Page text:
Retargeting Ads Follow Surfers to Other Sites [New York Times]
Have you ever had the experience of shopping on the web at a particular site, then later noticing that web ads from that retailer pop up on other unrelated pages? The New York Times has profiled the practice of behavioral-based advertising, where companies like Microsoft and Google, which run large ad networks use information captured from third-party retailers to send related ads to users.
These targeted ads are frequently achieved by the use of information about a user's browsing habits that are stored in cookies. Normally that information is only accessible by the site that created the cookie, but using so-called "third-party cookies" a user's browsing history can be shared across sites. So if you go shopping for a new car on an automobile manufacturer's web site, you might see new car advertisements popping up on an unrelated web site thanks to third-party cookies.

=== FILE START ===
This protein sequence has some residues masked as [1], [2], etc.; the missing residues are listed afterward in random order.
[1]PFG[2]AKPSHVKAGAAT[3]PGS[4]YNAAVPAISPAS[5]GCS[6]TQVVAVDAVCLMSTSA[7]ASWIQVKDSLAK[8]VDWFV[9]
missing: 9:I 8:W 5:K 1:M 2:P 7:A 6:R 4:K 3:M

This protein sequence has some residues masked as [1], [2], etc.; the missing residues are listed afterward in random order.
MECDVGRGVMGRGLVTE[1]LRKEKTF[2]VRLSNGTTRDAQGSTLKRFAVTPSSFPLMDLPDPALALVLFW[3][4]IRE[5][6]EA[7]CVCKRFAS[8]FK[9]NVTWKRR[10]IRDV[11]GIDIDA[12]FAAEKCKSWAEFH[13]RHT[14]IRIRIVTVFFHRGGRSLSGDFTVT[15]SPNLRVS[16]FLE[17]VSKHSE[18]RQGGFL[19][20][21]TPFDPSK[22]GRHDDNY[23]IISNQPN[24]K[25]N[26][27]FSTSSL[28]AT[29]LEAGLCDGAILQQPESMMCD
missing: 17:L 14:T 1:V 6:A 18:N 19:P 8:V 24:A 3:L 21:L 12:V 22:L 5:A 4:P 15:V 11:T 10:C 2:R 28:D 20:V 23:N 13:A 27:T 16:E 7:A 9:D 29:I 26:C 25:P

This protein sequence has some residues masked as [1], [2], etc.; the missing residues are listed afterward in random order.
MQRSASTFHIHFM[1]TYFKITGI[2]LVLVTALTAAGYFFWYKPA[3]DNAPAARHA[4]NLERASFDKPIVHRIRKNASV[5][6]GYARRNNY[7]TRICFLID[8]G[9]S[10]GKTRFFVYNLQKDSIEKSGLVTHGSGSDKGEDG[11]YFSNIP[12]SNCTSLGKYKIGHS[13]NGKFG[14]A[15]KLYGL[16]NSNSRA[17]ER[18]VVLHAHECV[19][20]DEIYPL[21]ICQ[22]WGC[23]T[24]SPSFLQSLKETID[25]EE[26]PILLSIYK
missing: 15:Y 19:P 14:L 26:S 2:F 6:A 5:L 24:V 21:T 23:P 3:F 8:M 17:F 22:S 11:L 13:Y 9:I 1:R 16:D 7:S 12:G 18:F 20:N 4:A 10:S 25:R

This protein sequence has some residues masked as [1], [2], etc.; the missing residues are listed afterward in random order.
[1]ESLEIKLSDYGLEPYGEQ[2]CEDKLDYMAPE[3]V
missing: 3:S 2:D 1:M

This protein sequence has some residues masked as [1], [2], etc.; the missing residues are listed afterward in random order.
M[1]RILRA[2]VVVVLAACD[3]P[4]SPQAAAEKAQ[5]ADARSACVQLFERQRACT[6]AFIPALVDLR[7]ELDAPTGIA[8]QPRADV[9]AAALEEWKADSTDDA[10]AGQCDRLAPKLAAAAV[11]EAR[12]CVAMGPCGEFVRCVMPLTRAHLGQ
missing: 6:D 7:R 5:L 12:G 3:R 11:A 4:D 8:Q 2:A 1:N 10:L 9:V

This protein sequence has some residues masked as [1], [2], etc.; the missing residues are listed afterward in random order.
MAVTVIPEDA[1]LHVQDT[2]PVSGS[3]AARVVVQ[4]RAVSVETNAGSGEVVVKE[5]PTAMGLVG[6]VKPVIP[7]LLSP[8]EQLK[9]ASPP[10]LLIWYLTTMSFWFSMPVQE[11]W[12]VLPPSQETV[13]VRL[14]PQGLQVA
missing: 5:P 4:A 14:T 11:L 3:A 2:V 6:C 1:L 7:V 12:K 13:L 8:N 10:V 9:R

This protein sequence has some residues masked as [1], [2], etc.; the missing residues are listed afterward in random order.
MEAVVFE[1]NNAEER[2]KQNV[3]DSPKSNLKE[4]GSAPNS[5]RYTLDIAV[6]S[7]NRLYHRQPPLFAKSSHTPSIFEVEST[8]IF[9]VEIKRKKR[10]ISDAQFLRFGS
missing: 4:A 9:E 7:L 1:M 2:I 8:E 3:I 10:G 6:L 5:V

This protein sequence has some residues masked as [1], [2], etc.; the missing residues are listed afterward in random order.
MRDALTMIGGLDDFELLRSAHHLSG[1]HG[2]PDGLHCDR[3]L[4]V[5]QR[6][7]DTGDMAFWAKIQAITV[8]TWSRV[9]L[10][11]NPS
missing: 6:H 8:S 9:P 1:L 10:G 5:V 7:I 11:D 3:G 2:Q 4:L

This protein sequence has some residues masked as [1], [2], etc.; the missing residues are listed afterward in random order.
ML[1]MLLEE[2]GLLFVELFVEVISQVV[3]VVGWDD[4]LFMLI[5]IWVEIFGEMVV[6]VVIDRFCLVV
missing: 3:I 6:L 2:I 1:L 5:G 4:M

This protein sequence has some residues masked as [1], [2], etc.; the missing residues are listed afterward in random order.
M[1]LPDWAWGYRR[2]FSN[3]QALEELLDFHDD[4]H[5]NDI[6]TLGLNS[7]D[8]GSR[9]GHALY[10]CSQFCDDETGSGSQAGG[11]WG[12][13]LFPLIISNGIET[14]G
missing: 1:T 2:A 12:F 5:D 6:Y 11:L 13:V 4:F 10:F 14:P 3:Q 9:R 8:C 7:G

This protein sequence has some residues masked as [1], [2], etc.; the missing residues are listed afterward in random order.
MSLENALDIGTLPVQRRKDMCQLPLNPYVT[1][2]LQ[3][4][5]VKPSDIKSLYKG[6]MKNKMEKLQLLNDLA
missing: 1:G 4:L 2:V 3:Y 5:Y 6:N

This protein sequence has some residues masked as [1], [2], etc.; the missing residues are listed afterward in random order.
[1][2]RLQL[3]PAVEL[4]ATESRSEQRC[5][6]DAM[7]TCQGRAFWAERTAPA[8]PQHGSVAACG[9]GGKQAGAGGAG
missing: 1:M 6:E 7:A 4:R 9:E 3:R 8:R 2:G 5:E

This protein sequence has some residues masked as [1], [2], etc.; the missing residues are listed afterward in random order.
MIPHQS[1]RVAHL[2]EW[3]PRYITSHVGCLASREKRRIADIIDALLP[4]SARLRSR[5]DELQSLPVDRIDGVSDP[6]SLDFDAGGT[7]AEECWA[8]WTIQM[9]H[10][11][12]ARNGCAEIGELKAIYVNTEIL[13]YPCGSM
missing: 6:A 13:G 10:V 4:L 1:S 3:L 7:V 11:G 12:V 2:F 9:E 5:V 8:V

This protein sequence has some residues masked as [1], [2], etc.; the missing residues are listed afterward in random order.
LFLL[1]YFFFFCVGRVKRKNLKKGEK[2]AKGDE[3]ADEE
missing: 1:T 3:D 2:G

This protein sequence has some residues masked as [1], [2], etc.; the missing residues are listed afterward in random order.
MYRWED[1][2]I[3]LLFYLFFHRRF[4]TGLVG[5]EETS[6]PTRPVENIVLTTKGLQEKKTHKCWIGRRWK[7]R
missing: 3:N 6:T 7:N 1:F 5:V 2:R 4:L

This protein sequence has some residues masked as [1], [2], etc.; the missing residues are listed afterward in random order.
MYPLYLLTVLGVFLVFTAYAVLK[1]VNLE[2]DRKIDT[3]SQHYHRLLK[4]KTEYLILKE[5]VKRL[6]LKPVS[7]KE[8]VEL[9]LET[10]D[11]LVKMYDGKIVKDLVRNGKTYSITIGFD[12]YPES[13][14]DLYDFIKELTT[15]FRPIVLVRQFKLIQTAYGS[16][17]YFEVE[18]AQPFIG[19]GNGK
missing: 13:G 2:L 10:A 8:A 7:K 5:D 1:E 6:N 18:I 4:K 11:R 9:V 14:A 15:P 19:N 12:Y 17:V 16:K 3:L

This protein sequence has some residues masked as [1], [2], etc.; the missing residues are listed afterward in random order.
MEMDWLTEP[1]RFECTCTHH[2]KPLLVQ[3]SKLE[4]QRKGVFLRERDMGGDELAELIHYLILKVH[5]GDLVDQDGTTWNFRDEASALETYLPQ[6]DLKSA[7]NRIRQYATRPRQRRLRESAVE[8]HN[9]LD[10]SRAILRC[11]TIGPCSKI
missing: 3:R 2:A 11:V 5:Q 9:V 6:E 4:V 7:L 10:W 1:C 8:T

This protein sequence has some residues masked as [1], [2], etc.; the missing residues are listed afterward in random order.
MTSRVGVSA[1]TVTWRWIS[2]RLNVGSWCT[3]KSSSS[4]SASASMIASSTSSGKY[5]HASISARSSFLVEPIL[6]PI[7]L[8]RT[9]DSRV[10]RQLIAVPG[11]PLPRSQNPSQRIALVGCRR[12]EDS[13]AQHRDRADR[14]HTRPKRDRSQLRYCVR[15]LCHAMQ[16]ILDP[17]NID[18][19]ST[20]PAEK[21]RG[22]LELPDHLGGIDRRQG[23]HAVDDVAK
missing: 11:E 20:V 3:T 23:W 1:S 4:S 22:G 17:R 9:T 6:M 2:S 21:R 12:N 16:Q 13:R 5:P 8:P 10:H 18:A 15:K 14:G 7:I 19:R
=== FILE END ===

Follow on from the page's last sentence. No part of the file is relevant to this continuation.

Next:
While some users find these targeted advertisements more helpful than non-specific ads, others are concerned about the way these ad networks can store their personal web browsing history. The Times article notes that lawmakers in Washington are aware of the practice, and are considering various legislative alternatives to regulate how web sites use behavioral based web ads.